Blog by Steve Laug
The next pipe on the table is a Rusticated Ser Jacopo Canadian that is proportionally well done. Jeff and I purchased a group of pipes on 04/26/2022 from a woman who contacted us from Cleveland, Ohio, USA. They had belonged to her husband’s father. We spent time chatting with her and arrived at a price and she sent the pipes to Jeff. It included 28+ pipes including this one.
This Ser Jacopo Canadian is stamped on the underside and Maxima followed by Per Aspera [over] Ad Astra. That is followed by Ser Jacopo [over] Fatta A Mano [over] Italia. A circle R2 follows that next to the bowl/shank junction. On the top of the stem is a single coral dot. The finish was very dirty with spots of grime and debris ground into the rustication. The bowl had a thick cake in the bowl and heavy lava overflowing onto the rim top. The rim top appeared to have some burn damage on the inner edge of the bowl. The outer edges looked good. The acrylic stem was a disaster. It was gnawed off with only two points remaining on either side. The externals were filthy with calcification, oxidation and tooth marks and chatter on both sides ahead of what remained of the ruined button. Jeff took photos of the pipe before he started his clean up work on it. He took photos of the bowl and rim top to show the condition. You can see the thick cake in the bowl and rim top and edges. The lava is so thick that is hard to know what the edges and top look like underneath. The stem was heavily oxidized, calcified and the end of the stem and most of the button had been gnawed off. Overall the pipe is a real mess. Jeff took photos of the rusticated finish around the bowl sides and heel. It was nice looking if you can see through the grime ground into the surface. He took photos of the stamping on the underside of the shank. The stamping is clear and readable. It reads as noted above. I turned to Pipephil (http://pipephil.eu/logos/en/logo-s5.html) to remind myself of the background of the brand. I also wanted to see what the single Coral dot meant on the stem. I knew that the Coral dot was on the older pipes but that was all I knew. I include a screen capture of the section on the brand below. The third photo below shows a similar Coral dot on the stem.I am also including the information that I found there in the sidebar on PipePhil. I quote that below. I have highlighted the R2 designation below in red.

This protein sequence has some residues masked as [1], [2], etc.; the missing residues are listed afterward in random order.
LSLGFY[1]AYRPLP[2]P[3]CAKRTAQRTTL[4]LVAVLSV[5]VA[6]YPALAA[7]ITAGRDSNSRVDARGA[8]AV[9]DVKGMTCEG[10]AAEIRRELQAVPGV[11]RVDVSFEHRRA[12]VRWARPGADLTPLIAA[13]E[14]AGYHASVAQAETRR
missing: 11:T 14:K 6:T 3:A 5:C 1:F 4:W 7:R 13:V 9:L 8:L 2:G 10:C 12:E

Founder of the brand in 1982: Giancarlo Guidi (1943 – †2012). Production (2006): ~ 6000 pipes/year. Ser Jacopo seconds: Gepetto.
Finish mark: Rusticated pipes: R1 (dark brown) R2 (light brown); Sandblasted pipes: S (black), S1 (dark brown), S2 (light brown), S3 (tanshell); Smooth pipes: L (red), L1 (acceptable grain), L2 (nice grain), L3 (exceptional grain).
I then turned to Pipedia (https://pipedia.org/wiki/Ser_Jacopo) to read some more about the brand and see if there were more details regarding the single Coral dot. I quote below.
Ser Jacopo (provided by Marble Arch Ltd., US importer and distributor of Ser Jacopo)
Smokingpipes.com has an excellent concise history available on their website Ser Jacopo History at Smoking Pipes.com
Ser Jacopo, better to say Ser Jacopo dalla Gemma, was started by Giancarlo Guidi in 1982 upon leaving Mastro de Paja.
Giancarlo Guidi and Bruto Sordini broke away from Mastro de Paja in 1981 in pursuit of their own company. Ser Jacopo was named after an Italian nobleman. Guidi and Sordini, having taken part in creating the now infamous Pesaro “school” of pipe making, wanted to expand further. To accomplish this, Ser Jacopo focused their efforts on the pairing of the briar with a seemingly endless variety of mounts. Through the use of precious metals and stones, horn, and exotic woods Ser Jacopo pipes are given unique characters that many collectors find quite aesthetically pleasing. Although Ser Jacopo pipes borrow heavily from classical shapes, they are indeed quite unique in style.
In addition to creative mountings, Ser Jacopo is also well known for making themed pipes, and the most famous of these themes is perhaps the Picta Series, where pipes are modeled after pipes seen in pictures by and of famous artists, such as Vincent Van Gough.